Why government openness matters

Wednesday , August 20, 2014 - 2:02 PM



One of the fundamental lessons of the 9/11 tragedy was that our government carried a share of blame for the failure to stop the attacks. Not because it was asleep at the switch or ignorant of the dangers that Al Qaeda posed, but because the agencies charged with our safety did not share what they knew, either up and down the chain of command or with each other. The attacks were preventable with shared information.

This insight was highlighted in the report of the 9/11 Commission — on which I served — and became a key driver of the reforms instituted by the U.S. intelligence community over the last dozen years. Within the government, there are plenty of people who now understand that sharing information and using it to inform planning and debate produces better policy.

It’s worrisome that today it seems harder than ever to know what our government is doing, and not just when it comes to national security. Secrecy and a widespread failure to share information both within government and with the American people remain major barriers to the effective operation of representative democracy.

Photo Galleries

Failing to share information makes us weaker. It enfeebles congressional oversight, which is one of the cornerstones of representative democracy and which, when aggressively carried out by fully informed legislators, can strengthen policy-making. It makes it far more difficult to maintain our system of checks and balances. It exacerbates mistrust between branches of government and between the government and the American people.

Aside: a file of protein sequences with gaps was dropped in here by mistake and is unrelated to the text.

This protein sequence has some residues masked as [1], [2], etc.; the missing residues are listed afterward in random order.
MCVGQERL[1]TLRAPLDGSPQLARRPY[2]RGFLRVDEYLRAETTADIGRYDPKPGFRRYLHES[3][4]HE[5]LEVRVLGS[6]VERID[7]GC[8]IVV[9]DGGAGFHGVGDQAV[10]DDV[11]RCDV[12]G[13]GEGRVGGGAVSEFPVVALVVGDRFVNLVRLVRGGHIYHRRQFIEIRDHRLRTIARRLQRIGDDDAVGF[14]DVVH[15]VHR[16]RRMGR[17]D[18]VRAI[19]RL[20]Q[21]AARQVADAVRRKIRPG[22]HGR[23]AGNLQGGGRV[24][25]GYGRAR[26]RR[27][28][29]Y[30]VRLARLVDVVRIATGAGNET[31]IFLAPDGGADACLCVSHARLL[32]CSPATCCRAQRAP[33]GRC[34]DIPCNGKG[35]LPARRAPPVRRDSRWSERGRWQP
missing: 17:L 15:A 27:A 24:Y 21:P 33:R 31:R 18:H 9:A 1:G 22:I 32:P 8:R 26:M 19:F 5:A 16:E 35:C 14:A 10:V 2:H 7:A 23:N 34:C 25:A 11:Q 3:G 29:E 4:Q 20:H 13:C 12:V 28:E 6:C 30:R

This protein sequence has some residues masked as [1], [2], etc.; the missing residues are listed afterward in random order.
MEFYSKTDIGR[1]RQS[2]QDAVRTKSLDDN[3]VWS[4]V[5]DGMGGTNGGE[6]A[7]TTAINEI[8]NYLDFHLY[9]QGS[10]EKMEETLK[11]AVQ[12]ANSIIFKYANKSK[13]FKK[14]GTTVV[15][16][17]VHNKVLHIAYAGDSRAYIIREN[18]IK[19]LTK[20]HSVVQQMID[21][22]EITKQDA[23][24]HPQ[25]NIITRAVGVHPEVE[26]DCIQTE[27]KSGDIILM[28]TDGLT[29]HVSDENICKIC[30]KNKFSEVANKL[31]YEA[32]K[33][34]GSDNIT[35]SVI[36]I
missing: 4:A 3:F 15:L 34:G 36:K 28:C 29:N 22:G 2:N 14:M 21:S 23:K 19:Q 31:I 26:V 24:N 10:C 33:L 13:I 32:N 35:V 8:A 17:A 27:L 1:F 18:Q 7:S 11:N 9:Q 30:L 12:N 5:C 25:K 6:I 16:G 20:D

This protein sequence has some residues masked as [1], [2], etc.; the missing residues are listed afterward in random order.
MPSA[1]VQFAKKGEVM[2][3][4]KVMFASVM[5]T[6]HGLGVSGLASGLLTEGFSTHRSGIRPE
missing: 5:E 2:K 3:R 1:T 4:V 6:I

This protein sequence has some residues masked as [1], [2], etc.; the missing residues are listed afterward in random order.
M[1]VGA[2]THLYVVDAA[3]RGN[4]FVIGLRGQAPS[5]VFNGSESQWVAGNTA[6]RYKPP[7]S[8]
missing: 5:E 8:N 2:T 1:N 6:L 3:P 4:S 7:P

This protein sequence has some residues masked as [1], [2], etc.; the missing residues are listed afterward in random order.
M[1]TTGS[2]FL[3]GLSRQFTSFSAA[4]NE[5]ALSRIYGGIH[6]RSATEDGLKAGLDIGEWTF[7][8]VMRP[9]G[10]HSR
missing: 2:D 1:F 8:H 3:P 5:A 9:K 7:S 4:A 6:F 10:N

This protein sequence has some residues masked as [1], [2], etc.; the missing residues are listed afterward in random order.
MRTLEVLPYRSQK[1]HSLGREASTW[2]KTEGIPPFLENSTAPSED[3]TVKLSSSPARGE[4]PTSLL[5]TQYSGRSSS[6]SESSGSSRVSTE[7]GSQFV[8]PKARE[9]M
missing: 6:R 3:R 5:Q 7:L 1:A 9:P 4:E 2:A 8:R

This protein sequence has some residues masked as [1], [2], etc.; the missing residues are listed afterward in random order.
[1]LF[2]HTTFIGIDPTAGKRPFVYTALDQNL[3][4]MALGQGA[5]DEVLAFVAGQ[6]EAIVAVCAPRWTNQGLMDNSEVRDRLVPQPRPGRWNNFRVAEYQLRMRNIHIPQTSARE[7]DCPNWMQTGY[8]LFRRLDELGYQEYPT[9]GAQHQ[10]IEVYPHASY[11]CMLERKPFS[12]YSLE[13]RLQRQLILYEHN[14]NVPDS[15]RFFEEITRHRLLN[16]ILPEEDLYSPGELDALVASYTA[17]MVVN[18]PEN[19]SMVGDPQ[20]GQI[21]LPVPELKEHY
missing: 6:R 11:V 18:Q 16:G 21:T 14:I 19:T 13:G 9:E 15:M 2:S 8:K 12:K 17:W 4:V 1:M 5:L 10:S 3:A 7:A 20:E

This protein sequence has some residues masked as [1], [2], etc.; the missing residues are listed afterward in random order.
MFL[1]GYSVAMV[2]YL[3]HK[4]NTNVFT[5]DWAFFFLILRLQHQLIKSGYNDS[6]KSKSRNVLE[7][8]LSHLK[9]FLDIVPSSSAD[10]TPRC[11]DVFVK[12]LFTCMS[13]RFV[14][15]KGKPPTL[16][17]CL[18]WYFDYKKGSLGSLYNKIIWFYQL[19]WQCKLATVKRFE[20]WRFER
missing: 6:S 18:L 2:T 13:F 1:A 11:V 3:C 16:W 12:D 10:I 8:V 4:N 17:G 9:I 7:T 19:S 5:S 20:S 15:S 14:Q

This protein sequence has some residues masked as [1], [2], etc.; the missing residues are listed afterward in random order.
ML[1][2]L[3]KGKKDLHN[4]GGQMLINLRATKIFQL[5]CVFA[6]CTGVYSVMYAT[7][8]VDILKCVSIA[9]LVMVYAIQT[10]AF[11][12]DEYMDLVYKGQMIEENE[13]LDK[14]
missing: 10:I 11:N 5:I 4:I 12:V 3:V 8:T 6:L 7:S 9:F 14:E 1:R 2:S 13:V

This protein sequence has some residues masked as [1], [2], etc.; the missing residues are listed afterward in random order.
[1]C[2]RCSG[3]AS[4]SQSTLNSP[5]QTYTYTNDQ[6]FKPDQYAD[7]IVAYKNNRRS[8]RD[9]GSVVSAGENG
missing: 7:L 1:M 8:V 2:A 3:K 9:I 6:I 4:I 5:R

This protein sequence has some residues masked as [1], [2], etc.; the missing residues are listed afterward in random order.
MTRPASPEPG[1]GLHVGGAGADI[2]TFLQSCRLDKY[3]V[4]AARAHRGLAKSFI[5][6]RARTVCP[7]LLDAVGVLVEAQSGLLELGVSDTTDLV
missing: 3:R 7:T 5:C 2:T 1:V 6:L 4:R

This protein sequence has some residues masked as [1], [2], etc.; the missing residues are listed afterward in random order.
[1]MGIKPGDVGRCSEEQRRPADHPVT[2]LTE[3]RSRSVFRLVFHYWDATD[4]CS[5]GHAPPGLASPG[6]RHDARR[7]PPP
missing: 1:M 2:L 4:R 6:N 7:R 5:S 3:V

Without that information, we are poorer in our ability to exercise discriminating judgment on the conduct of policy and of politicians, and we lose our advantage over authoritarian societies: the spread of knowledge to people searching for a solution to our society’s challenges and problems. Secrecy is legitimate and necessary on occasion, but representative government — with its systems of checks and balances — cannot function properly without openness and the presumption should always be in its favor.

If officials want to keep information secret, they should bear the burden of explaining why. I hope you’ll join me in pushing for an era of openness in government.

Lee Hamilton

Bloomington, Ill.


Sign up for e-mail news updates.

Activate Your Membership


Sign Up for the Standard Examiner Newsletter
Popular in Letters

Vote no on Prop 1

Editor, I am really offended that Utah Transit Authority is back asking for more tax money to operate the transit system. In reviewing their 2014 annual report I...

Elect council members who represent the people

Editor, I have been reading the concern about some cities cancelling voting. That is very concerning but understandable. Running for any office is expensive,...